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Press Statement by Teresa Kok in Shah Alam on Wednesday, 4thMarch 2009:

Kugan mudered - bring the culprits to justice

I read the report of the second postmortem into the death of Kugan Ananthan when he was in the custody of the Malaysian police. I am filled with disgust and revulsion and shocked beyond words that human beings are capable of treating another fellow human being in such a cruel and heartless manner. That the torture was perpetrated by police officers who are sworn to uphold the law makes this a dastardly crime of the worst type that calls for swift and impartial justice.

There were even attempts at a cover up when reports initially quoted the police as claiming that there was no foul play in Kugan's death. This and the incomplete first postmortem may suggest an attempt to obstruct justice.

Since there is now evidence that Kugan died from the effects of the most horrific beatings, burning and starvation which impacted virtually all parts of his body and caused severe internal bleeding and breakdown of his tissues, it is time for a full and independent inquiry to establish the facts, to bring the culprits to justice and to ensure that such gross abuse of Malaysians' civil rights must never again be allowed to happen.

Kugan's death underscores the urgent need to reform the operations and procedures of the police and is yet another reason why an Independent Police Complaints and Misconduct Commission (IPCMC) is necessary.

Kugan's death is also a very poignant reminder that police reform is long overdue.

I call upon the Prime Minister to immediately take steps to implement all the recommendations of the Royal Commission and to expedite the establishment of the Independent Police Complaints and Misconduct Commission (IPCMC).

Background of the Royal Commission*

The Royal Commission to Enhance the Operation and Management of the Royal Malaysia Police (PDRM) was established by the King on 4 February 2004 under the Commission of Inquiry Act, 1950. In its 576-page report, submitted to the Prime Minister on 29 April 2005, and which was publicly released on 12 June 2005, the Commission made 125 recommendations focusing on three main areas of reform - crime reduction, eradicating corruption and observing human rights in policing the country.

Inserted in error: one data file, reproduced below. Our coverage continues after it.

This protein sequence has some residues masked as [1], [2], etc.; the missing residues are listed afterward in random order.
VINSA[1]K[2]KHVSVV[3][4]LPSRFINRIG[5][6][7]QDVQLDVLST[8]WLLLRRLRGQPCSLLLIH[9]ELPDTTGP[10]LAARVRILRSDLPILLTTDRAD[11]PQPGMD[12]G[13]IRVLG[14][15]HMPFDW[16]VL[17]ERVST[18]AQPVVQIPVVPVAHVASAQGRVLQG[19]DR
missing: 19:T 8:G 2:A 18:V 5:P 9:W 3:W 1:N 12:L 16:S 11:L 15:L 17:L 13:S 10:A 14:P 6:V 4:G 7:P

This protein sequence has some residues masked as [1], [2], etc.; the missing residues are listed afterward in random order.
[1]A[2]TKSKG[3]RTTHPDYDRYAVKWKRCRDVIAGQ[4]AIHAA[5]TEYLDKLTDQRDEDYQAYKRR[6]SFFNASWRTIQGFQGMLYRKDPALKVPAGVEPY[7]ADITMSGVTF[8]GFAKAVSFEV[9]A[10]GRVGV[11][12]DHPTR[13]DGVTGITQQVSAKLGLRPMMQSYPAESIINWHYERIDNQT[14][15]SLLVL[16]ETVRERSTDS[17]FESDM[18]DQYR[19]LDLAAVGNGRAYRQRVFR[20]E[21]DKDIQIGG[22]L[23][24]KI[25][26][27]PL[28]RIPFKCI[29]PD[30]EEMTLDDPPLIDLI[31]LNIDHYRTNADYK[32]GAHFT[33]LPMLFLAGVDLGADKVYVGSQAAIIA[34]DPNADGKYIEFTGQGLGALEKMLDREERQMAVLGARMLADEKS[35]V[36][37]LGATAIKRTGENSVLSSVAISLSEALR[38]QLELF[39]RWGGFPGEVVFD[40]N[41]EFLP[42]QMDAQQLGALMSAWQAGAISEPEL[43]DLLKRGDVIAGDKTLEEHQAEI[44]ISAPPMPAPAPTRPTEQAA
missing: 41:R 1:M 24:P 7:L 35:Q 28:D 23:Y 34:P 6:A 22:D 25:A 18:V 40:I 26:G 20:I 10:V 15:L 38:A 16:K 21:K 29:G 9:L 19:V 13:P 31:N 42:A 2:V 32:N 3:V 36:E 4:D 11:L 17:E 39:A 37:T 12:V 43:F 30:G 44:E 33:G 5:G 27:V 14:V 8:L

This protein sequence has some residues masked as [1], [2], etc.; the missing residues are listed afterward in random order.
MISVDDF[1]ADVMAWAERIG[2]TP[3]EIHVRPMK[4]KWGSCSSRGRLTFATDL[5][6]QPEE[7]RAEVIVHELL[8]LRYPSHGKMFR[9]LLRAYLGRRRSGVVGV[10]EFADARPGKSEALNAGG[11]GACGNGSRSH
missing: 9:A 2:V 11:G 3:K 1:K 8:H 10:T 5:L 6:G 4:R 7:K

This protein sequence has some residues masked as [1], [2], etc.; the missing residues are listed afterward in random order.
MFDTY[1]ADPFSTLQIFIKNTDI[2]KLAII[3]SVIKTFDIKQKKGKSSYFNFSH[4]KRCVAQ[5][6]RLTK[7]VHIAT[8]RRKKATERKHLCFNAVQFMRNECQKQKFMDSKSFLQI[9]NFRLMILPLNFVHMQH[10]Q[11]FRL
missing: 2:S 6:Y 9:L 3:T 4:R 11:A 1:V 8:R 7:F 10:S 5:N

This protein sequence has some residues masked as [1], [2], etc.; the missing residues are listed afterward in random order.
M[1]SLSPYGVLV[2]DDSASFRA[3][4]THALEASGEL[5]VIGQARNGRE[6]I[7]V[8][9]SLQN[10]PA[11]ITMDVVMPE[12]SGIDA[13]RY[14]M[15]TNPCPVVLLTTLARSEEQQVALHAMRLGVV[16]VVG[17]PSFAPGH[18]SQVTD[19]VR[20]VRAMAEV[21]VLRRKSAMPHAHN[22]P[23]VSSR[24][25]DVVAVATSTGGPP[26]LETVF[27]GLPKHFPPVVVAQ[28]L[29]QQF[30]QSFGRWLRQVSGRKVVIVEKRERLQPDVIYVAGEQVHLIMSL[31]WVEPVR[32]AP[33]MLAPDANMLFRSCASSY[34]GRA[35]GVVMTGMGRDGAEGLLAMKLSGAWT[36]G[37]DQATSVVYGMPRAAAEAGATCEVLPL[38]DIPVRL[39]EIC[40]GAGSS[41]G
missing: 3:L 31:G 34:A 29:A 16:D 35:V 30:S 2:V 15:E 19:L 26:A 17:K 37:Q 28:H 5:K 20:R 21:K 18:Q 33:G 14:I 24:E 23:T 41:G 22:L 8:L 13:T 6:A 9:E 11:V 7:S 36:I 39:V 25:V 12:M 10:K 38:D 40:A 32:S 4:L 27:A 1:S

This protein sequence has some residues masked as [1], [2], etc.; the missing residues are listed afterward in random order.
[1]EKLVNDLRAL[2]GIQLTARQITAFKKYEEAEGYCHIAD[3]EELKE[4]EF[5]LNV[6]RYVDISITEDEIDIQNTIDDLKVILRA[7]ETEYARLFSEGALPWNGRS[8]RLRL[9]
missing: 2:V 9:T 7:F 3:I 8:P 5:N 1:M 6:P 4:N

Among the key recommendations were:

Establish an Independent Police Complaints and Misconduct Commission (IPCMC) aimed at dealing with complaints regarding the police and seeking to improve the professionalism of the force and to ensure that doctrines, laws, rules and procedures are observed and implemented by the police.

Establish reasonable grounds before arrest by carrying out test on informants’ allegation and surveillance before acting on a report of an alleged crime.

Substitute section 113 of CPC which allows any statement taken from a suspect in custody to be used as evidence in court with new provision that specify clear exceptions.

Record statements or confessions before magistrate pursuant to section 115 of CPC which allows for a right to a lawyer.

Make compliance with human rights and prescribed laws one of the three top priorities for PDRM.

Launch a human rights education and information initiative in PDRM.

Amend section 27 of the Police Act 1967 which emphasise the need to have a police permit to organise gatherings.

Amend section 73 of the Internal Security Act 1960 to allow a detained person to be produced before a magistrate within 24 hours and be allowed access to family and lawyers and limit the detention period to a maximum of 30 days.

Amend section 3 of the Dangerous Drugs (Special Preventive Measures) Act 1985 to allow a detained person to be produced before a magistrate within 24 hours and be allowed access to family and lawyers. The Commission also recommends limiting the detention period to a maximum of 30 days.

Repeal Restricted Residence Act 1933 that allows the preventive detention of suspected criminals in a specific residential area that may extend up to the lifetime of a person.

Repeal Emergency (Public Order and Prevention of Crime) Ordinance 1969.

Partially repeal the Prevention of Crime Act 1959.

Amend section 117 CPC to allow for a maximum of 7 days for an arrest without warrant and not more than 24 hours for arrest with warrant and be allowed access to a lawyer and in cases where there is no lawyer present, the magistrate must enquire from a detainee if he wishes to make any complaint regarding his arrest and detention.

Adopt code of practice relating to the arrest and detention of persons.

Conduct inquiries into all cases of custodial deaths and make the process more expeditious, transparent and accountable.

Enhance Special Branch accountability with its powers and responsibilities spelt out in law so that it can function impartially and independently and to clearly define the term security to avoid misconception and abuse of power.

(*excerpt from Amnesty International Malaysia statement dated 31 May 2007)

* Teresa Kok, DAP National Organising Secretary & Selangor State Senior EXCO; MP for Seputeh



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